The body of Army Staff Sgt. Ryan Knauss is scheduled to land at 10:30 a.m. Thursday at McGhee Tyson Airport in Knoxville, according to officials with the East Tennessee Veterans Memorial Association.
The convoy escorting him to Mynatt Funeral Home will take Alcoa Hwy. to 275 East to I-75 North to Emory Road.
“It is requested if you’re out on the road tomorrow to please pull over to the right and allow this escort to come through without any problems,” officials with the ETVMA said in a Facebook post.
A private service will be held for the family on Friday, Sept. 10, and they ask the public to respect their privacy at that time.
The public is invited to honor the memory of Staff Sgt. Ryan Knauss at a public memorial service at 5 p.m. Saturday, Sept. 11 at Gibbs High School in Corryton, Tennessee.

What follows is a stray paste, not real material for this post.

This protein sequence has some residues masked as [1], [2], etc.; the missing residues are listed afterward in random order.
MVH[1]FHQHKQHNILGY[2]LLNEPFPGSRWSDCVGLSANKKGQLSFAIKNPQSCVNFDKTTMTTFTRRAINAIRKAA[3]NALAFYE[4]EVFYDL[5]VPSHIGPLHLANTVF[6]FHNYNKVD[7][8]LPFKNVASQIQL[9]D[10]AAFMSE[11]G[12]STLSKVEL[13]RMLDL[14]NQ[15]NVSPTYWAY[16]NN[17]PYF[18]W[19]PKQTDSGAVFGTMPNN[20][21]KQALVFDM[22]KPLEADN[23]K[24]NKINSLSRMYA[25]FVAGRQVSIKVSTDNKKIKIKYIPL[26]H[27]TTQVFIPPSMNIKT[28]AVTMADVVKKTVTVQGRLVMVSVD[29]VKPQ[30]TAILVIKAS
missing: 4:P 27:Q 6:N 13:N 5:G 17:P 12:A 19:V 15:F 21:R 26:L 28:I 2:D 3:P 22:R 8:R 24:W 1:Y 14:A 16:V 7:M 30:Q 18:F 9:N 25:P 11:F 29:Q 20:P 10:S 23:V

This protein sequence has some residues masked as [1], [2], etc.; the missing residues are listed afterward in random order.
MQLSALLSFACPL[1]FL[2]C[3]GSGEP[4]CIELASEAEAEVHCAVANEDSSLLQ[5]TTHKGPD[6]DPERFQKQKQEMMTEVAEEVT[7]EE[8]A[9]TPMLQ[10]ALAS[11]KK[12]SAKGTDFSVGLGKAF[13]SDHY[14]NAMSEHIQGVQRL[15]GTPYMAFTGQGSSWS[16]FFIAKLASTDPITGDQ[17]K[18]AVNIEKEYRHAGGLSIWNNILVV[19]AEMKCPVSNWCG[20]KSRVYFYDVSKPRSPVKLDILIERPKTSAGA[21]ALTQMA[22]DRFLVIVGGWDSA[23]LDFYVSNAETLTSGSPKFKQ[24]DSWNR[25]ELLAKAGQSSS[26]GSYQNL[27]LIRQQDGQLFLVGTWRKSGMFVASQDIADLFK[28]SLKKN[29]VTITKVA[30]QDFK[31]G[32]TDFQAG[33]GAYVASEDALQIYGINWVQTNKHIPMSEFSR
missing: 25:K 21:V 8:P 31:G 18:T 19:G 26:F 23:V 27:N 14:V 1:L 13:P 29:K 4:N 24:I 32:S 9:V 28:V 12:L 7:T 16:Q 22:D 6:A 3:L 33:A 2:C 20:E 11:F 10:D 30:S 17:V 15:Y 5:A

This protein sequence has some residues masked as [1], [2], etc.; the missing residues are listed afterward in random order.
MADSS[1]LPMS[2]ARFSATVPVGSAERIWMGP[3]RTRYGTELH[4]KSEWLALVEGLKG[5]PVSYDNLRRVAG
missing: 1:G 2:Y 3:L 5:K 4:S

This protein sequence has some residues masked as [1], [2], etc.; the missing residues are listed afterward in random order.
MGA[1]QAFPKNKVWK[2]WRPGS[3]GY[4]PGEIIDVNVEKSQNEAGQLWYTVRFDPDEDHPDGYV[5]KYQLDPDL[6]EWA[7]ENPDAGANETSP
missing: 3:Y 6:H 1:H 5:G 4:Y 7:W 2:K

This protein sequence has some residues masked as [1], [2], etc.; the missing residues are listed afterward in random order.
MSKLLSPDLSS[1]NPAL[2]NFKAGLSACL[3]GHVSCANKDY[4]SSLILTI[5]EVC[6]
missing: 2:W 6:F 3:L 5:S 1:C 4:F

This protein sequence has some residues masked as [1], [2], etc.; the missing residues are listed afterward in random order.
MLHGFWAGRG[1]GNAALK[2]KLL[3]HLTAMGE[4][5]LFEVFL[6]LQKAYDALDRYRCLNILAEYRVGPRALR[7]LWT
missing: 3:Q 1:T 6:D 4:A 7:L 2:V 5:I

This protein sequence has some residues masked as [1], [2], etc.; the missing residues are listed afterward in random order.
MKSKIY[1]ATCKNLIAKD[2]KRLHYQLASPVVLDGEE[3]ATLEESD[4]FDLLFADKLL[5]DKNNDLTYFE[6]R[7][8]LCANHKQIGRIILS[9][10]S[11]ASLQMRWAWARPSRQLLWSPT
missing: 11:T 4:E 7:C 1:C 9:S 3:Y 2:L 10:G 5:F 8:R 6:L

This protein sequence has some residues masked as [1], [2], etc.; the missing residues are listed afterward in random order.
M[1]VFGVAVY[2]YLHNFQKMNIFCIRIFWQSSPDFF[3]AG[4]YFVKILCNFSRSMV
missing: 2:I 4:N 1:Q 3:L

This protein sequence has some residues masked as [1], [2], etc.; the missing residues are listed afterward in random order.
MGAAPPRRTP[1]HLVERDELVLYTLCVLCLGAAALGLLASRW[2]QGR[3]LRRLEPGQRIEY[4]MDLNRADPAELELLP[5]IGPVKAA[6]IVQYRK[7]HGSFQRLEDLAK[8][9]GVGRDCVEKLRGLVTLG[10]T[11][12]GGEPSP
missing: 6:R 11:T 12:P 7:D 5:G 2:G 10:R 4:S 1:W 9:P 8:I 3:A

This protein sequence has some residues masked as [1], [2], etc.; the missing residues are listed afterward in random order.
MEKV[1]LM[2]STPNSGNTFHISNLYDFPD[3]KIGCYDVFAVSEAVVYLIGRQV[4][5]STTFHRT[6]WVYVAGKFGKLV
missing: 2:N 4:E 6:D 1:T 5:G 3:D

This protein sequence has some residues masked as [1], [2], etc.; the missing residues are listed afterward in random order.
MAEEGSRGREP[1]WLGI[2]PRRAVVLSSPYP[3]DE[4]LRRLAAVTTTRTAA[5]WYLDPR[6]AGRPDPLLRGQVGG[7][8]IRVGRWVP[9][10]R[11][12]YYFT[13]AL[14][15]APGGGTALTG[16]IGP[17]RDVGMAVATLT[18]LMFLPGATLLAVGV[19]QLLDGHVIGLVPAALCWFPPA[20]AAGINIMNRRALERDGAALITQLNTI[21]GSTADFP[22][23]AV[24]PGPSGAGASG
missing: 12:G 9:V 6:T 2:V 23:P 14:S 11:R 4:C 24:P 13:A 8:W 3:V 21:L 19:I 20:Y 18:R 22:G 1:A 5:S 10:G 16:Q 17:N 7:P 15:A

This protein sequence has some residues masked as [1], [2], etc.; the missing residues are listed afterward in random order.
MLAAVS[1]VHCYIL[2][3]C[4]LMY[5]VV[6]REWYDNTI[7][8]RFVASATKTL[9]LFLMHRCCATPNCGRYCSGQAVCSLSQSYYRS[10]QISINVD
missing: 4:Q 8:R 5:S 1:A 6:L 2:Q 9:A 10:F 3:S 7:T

Knauss was one of the 13 U.S. service members killed in a suicide bombing attack at the Hamid Karzai International Airport in Kabul, Afghanistan on Aug. 26.
He joined the Army service in May 2016, according to his military records, and had previously deployed to Afghanistan in 2017 before completing the Psychological Operations Qualification Course and being assigned to the 8th Psychological Operations Group (Airborne). Among his awards and decorations are the Purple Heart, a Bronze Star, the Army Achievement Medal, Army Good Conduct Medal, and National Defense Service Medal.
He was the “embodiment of an Army Special Operations Forces soldier,” his commander, Col. Jeremy Mushtare said in an Army press release, “a testament to the professionalism of the non-commissioned officer corps, and a steadfast husband and teammate.”
What press releases often don’t include, however, are personal details about the fallen soldier. The kind of details that only a spouse, who is mentioned in a single line at the end of a list of their soldier’s achievements, can tell you.
Like that he was “brilliant,” as Alena Knauss told Anderson Cooper on CNN about her husband. She’d always thought he needed to be a history professor. But since the second grade, Alena said, Ryan had wanted to be in the military. “He was just so brilliant,” she said. “He could have done whatever he wanted, but he wanted to serve his country.”